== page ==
Decoding the conundrum around India’s new agricultural bills: What do farmers want?

Thousands of farmers from Haryana and Punjab are protesting the contentious farm laws passed in the monsoon session this year. The government has maintained that the FPTC Act and contract farming in these reforms will allow more freedom of selling to farmers. But it seems the distrust in government is not allowing cynical farmers to accept the reforms even on Prime Minister Modi’s assurance.

   
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Even after several rounds of talks and a government’s proposal on changes in three farm laws, angry farmers are still not pacified. For farmers from north India primarily, new farm bills do not lead to the road of doubling their incomes by 2022 but are a recipe for disaster. They have termed it as anti-farmer laws as they have many apprehensions with the implementation of suggested laws.

Hence, the farming community wants all three laws to be repealed and a new MSP guarantee bill to be introduced. According to them, the FPTC Act is a primary bone of contention. It permits the sale and purchase of farm produce outside the premises of APMC mandis. Such trades (including on electronic platforms) shall attract no market fee, cess or levy ‘under any State APMC Act or any other State law.’

For years, farmers have been selling their crops under the regulated market yards of APMC and nearly 85 per cent of India’s poor farmers own less than 2 hectares (5 acres) of land. Hence, they find it difficult to directly negotiate with large buyers for their farm produce. Farmer leaders have confessed that wholesale markets which play a crucial role in ensuring timely payments to small farmers would lose their relevance and gradually disappear if large buyers bought the produce directly from growers.

Hence according to farmer leaders, these laws are more beneficial for industrial giants rather than the growing community. Their fear includes the risk of fraud they will be exposed to due to the entry of people without licences or registrations. In case of any dispute in the business with the corporate buyer, there will be an increased danger of farmers’ interests being compromised.

“It questions the intent of one nation, one market theory”, said a member of farmer association. According to him, new laws are creating two distinct markets, one is mandis run by APMC and the second ones are industrial giants in the new law. The farmer leader comments, “The license holders in APMC are job-seekers and businessmen. But traders should have issued ID and PAN card in the trading area. Hence, the rules of the two markets are vastly different.”

He further opines that prior to passing these laws, farmers were free to take their agricultural produce from one state to another, and there were no restrictions. Another contentious point in this bill is farmers’ fear of losing their land under The Farmers (Empowerment and Protection) Agreement of Price Assurance and Farm Services Act, 2020 which provides a regulatory framework for contract cultivation.

This specifically suggests mutually entered agreements for farmers with agri-business firms (large food-retailers, processors, or exporters) before any planting or rearing season. In addition to this, farmers also seek scrapping of electricity amendment law and an ordinance on stubble burning. Bharatiya Kisan Union (Rajewal) state general secretary Onkar Singh Agaul adds, “Our demand remains intact that the government should withdraw all three farm laws. We want MSP should be guaranteed through law”.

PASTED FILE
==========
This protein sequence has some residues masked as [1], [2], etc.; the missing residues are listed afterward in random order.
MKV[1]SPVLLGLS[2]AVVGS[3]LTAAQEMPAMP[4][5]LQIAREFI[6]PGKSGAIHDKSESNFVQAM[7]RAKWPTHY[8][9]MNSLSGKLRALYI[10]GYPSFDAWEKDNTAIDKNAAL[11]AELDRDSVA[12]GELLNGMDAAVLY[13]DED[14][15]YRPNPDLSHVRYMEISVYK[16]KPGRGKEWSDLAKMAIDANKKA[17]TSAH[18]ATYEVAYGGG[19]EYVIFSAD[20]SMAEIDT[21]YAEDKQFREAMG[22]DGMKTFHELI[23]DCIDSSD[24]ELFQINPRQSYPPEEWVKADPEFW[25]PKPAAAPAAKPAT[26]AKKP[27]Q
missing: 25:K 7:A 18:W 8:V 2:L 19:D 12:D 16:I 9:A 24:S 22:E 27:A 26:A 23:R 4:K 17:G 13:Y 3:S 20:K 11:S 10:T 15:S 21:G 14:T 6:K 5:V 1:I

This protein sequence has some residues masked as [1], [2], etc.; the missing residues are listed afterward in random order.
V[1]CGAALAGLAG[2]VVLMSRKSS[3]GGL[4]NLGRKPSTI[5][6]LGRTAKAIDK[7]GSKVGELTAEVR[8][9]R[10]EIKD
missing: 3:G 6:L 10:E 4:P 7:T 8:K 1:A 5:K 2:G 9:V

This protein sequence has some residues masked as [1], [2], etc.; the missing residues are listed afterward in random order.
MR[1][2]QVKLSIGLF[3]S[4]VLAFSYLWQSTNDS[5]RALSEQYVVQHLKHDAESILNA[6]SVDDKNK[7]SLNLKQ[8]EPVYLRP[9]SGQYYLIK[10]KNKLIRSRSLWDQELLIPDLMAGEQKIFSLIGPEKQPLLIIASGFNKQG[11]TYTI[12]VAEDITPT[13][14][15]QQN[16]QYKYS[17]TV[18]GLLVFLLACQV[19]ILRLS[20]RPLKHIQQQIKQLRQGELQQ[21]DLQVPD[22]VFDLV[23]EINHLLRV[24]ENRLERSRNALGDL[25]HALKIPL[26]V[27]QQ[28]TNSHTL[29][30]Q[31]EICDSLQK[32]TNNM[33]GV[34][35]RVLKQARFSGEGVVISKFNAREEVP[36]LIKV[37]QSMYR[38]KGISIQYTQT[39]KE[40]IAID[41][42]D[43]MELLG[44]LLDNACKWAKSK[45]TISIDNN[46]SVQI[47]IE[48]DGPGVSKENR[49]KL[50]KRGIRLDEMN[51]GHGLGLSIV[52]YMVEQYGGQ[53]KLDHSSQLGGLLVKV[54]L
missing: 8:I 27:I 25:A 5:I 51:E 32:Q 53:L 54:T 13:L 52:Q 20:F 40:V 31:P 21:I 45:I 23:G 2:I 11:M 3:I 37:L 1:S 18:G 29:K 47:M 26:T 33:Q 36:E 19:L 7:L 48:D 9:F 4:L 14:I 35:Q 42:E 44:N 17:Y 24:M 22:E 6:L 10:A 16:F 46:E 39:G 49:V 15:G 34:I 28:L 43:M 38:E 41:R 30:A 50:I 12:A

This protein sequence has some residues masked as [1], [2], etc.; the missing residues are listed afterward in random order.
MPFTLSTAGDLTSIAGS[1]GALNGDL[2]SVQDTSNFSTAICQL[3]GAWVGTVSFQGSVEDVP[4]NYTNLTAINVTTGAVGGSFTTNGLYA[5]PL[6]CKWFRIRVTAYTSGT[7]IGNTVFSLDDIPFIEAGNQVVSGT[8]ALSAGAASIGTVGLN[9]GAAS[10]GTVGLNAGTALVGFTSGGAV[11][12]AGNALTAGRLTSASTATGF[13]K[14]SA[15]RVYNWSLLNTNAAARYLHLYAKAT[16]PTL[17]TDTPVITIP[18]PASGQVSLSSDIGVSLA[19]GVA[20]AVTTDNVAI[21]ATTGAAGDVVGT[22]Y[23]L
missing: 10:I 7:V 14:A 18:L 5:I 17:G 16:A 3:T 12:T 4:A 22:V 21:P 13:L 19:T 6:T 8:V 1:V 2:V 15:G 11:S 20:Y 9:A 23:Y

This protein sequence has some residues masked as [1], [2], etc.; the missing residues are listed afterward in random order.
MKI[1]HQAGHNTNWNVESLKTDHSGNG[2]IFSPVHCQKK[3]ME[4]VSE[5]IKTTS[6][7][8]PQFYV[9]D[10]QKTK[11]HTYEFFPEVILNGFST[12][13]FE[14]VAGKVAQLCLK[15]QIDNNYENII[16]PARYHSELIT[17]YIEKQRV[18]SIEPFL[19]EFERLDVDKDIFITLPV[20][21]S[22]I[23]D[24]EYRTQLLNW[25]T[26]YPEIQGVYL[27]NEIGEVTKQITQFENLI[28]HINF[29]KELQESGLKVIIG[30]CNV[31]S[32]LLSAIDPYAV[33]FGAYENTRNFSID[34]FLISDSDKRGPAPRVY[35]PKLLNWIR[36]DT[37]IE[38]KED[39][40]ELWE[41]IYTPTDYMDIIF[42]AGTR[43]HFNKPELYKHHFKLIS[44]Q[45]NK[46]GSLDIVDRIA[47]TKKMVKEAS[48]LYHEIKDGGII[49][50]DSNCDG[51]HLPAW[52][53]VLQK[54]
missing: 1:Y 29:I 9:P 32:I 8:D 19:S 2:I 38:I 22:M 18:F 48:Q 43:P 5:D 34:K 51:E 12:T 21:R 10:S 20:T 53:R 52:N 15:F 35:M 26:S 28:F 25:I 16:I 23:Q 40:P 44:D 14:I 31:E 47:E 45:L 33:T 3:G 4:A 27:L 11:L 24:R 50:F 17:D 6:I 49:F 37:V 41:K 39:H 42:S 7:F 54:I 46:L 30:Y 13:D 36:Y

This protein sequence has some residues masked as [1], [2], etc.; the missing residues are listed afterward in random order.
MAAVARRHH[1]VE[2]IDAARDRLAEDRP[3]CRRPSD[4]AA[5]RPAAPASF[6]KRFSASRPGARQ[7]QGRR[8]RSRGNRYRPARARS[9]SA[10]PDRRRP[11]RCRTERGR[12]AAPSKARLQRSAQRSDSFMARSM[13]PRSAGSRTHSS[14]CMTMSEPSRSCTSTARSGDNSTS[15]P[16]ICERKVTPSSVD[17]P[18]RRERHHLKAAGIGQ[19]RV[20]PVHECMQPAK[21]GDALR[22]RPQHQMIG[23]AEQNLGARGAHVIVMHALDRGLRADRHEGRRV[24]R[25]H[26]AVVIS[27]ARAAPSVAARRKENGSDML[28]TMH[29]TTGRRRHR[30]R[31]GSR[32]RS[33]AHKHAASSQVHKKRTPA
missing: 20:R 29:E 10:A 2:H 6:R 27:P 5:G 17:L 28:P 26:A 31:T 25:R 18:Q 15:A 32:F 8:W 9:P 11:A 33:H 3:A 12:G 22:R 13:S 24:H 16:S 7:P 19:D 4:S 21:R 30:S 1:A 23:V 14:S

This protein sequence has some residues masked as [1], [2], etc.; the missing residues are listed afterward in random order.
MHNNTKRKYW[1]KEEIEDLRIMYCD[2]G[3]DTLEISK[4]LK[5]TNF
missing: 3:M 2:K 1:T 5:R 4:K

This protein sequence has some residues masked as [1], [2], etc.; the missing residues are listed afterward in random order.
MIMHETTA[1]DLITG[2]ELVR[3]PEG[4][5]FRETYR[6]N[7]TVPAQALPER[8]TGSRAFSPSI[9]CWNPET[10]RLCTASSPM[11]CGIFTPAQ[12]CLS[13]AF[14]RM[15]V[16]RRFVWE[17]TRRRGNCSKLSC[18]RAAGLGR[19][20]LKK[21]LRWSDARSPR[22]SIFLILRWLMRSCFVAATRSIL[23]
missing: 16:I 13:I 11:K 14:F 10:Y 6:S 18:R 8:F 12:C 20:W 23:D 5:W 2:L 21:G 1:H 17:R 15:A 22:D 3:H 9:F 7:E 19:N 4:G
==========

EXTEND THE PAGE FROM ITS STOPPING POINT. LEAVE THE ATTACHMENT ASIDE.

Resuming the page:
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Government’s stance on the stalemate

With an emergency ordinance in June, the cabinet decided to overhaul the long running agricultural laws that regulate India’s agrarian society. The sector contributes nearly 15 per cent of the total output of the $2.9 trillion economy and employs around half of India’s 1.3 billion people. According to the government, these laws will transform the business of agricultural produce in a big way.

Under these laws, farmers will have the freedom to sell their produce outside the APMC (agricultural produce market committee) market and there will be no tax on such trade. This is aimed at increasing competition among players and to ensure a higher price of produce for farmers. The cultivators can sell their produce within the state or anywhere else in the country and there will be no restriction on this type of trade.

Also, there will be no need for any kind of license for traders to purchase agricultural produce of farmers in the trade area outside the APMC mandi and those holding PAN card, or any other document notified by the Central government can join this trade. In case of any dispute arising in such business, the matter will be settled within 30 days by the Sub-Divisional Magistrate. There are also provisions of heavy penalties for violation of these rules and regulations.

Chief Economic advisor Krishnamurthy Subramanian on CNBC’s Street Signs Asia platform said that these farm laws are designed to benefit small farmers. Commenting on the ongoing protests he remarks that the silent majority is the one that benefits from these reforms while the vocal minority is the one that usually benefits from the continual status quo. “I think we have to recognize the beneficial economics of these reforms and that is what the government is doing,” he adds.

When we seeked the opinion of experts from government departments about these reforms, they denied commenting on the contentious sets of laws. One expert (former government employee) on the condition of anonymity told us that new reforms or amendments should have been discussed first with the farmers’ community as they must deal with it on ground zero.